Carrie Bickmore reveals fears after serial killings as young adult

The host of a popular evening news show has revealed she grew up in fear of walking home, with a serial killer loose in the area at the time.

On Wednesday night, Carrie Bickmore revealed she was “honestly terrified” as a young woman in Perth in the 1990s as authorities warned about the dangers of going out while a serial killer was walking free among the general public.

Between 1996-97, three women – Sarah Spiers, 18, Jane Rimmer, 23, and Ciara Glennon, 27 – went missing.

Over two decades later, the man responsible for their disappearances and deaths, Bradley Robert Edwards, was arrested for what would later be called the “Claremont serial killings”.

Edwards, a former Telstra technician, was found guilty of murder over the deaths of Ms Rimmer and Ms Glennon, but was acquitted of Ms Spiers’ death as her remains were never found.

On Wednesday evening’s The Project, Ms Bickmore spoke with former homicide Detective Paul Ferguson, who lead the investigation into the Claremont killings.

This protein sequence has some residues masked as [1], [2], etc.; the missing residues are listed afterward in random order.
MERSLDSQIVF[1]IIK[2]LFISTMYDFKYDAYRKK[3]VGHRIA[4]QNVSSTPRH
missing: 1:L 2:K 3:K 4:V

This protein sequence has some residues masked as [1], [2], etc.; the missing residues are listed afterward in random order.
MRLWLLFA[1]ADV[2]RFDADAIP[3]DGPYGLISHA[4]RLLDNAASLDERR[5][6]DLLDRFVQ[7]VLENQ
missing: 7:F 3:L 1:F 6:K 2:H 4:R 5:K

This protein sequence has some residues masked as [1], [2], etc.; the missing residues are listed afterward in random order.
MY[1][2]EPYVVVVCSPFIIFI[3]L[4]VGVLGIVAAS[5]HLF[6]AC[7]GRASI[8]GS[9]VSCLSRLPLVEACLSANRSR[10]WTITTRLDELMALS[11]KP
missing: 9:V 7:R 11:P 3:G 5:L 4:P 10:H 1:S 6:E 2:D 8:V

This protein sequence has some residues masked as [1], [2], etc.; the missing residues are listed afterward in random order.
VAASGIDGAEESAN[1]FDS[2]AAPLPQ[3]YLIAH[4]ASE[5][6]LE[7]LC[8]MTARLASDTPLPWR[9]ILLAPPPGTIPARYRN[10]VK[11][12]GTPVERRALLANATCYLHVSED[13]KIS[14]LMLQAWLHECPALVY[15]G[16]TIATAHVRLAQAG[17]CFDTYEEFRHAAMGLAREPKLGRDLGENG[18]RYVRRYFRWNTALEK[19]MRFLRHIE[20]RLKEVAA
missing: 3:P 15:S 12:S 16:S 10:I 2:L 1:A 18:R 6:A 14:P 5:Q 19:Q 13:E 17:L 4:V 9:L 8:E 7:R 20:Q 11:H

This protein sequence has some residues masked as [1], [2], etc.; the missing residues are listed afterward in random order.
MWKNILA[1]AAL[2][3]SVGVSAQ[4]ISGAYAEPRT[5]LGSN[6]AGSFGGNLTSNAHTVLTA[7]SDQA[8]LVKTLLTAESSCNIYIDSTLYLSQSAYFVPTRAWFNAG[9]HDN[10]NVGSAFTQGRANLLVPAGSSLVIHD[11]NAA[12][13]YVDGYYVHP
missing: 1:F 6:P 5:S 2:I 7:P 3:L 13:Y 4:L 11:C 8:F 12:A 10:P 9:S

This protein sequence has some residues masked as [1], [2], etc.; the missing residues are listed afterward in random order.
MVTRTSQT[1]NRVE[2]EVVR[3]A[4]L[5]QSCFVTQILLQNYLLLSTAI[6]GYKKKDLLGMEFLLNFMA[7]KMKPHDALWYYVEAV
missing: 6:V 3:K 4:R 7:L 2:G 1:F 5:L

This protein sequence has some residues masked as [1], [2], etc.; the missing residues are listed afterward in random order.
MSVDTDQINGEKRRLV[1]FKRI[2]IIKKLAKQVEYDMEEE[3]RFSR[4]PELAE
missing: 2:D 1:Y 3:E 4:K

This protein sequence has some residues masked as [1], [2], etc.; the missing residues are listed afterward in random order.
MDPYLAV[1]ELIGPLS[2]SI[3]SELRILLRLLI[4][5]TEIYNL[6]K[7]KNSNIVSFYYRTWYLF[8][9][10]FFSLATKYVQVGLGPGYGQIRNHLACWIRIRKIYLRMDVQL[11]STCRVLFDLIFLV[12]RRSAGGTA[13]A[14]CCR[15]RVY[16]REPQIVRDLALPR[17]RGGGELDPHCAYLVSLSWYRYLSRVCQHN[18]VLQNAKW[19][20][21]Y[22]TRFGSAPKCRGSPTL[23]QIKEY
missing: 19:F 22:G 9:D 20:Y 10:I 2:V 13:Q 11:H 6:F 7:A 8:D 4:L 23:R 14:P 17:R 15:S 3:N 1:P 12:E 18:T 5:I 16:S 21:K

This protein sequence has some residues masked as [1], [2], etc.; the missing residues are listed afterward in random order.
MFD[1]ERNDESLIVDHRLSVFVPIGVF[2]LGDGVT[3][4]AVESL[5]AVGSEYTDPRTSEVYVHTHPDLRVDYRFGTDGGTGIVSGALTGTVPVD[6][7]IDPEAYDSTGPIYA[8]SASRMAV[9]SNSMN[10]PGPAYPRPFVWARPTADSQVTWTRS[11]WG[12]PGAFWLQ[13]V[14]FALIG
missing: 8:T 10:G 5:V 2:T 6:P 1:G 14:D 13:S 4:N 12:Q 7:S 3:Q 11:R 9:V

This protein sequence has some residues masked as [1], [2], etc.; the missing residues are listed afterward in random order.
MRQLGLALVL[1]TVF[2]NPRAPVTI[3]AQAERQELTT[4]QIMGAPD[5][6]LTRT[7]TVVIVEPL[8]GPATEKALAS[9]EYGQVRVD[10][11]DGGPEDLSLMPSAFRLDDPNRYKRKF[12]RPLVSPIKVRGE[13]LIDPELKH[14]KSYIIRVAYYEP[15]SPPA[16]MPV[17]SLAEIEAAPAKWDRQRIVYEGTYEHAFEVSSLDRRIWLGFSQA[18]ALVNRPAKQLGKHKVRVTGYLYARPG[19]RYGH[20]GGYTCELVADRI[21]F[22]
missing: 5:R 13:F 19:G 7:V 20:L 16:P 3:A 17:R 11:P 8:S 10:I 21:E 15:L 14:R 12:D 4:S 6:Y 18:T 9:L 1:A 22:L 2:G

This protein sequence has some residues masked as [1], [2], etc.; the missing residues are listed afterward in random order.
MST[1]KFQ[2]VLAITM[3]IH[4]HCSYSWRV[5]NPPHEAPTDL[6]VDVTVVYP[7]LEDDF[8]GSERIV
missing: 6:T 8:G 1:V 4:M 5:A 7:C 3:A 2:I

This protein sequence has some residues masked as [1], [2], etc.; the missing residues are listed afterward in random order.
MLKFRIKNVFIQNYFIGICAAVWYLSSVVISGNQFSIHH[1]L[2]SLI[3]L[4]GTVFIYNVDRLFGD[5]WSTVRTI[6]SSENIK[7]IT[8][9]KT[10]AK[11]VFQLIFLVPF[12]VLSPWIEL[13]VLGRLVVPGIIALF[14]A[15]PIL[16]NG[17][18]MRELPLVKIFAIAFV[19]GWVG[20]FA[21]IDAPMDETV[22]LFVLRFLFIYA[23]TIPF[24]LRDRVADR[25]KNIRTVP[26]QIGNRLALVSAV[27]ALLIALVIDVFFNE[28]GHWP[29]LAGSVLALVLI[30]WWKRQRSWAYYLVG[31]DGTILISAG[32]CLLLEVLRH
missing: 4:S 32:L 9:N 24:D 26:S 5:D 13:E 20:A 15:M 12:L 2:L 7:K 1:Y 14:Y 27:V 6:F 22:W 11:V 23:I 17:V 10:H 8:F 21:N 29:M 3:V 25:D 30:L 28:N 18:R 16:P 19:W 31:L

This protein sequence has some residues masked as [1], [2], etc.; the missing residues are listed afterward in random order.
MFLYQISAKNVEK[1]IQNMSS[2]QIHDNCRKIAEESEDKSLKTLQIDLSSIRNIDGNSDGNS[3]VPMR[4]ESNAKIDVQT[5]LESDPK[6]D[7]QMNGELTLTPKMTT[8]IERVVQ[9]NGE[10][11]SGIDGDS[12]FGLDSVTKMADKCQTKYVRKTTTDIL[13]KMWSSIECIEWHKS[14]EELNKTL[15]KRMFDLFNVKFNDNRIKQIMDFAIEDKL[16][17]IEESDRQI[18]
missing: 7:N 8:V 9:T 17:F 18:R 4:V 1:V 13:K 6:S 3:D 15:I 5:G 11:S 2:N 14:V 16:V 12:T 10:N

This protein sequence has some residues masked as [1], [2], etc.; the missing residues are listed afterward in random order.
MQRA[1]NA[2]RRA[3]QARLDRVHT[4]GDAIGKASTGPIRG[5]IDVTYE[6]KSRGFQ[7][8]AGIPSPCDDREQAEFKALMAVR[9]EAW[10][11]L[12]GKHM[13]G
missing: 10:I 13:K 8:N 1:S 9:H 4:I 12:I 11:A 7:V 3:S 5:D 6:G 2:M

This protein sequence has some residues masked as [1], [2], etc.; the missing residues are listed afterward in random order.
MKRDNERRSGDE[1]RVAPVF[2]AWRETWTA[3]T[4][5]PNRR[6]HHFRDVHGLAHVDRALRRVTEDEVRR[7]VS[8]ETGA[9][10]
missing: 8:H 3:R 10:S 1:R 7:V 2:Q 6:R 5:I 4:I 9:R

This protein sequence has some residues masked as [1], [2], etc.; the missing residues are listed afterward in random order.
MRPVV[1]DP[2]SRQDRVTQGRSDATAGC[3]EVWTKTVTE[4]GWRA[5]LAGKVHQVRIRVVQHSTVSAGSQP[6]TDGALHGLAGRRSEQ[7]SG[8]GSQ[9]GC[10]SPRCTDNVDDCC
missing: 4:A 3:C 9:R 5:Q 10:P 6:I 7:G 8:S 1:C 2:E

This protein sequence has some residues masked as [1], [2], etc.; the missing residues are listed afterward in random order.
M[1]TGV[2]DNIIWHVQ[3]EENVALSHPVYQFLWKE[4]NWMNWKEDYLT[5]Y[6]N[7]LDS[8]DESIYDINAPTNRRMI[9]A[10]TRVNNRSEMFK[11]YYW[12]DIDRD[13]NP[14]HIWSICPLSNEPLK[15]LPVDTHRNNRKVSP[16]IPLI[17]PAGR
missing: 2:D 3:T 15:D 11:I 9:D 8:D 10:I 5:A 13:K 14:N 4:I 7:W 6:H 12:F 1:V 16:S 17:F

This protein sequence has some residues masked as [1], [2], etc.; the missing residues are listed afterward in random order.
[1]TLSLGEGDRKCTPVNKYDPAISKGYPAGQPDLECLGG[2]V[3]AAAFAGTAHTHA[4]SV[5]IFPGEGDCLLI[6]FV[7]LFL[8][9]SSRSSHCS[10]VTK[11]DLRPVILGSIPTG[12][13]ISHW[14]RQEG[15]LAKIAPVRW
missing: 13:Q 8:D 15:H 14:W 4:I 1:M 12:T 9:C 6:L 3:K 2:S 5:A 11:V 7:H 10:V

“As a young person who went out in that area, that’s where we would go nightclubbing,” Ms Bickmore said.

“You’d be out walking around a bit with your girlfriends late at night, catching cabs, we didn’t know who it was, where it was.

“There was a lot of fear in the community,” she said.

She asked Detective Ferguson if he recalled the fear which engulfed the city as Edwards hadn’t yet been caught.

“Certainly, we generated some of that because when Jane (Ms Rimmer) went missing, we were concerned for the young ladies and tried to get the message out there,” Detective Ferguson said.

“Do not hitchhike, keep your friends informed as to what you’re doing.

“It was a terrifying time for the inquiry team.”

He was asked if he felt pressure to solve the horrifying case, as the killings gained mass media coverage.

“There’s so many people relying upon you to get to the bottom of what happened to their loved one,” he said.

“The outcome for me, and I’m sure I’m talking on behalf of 200, 300, 400 police officers that worked on the file over the 23 years, was a sense of satisfaction.”

He said despite the guilty verdict which Edwards received, along with a 40-year prison sentence, he was “disappointed for the Spiers family” who still don’t know the whereabouts of their loved one.

Ms Bickmore recently announced she would be leaving the hit show after 13 years.

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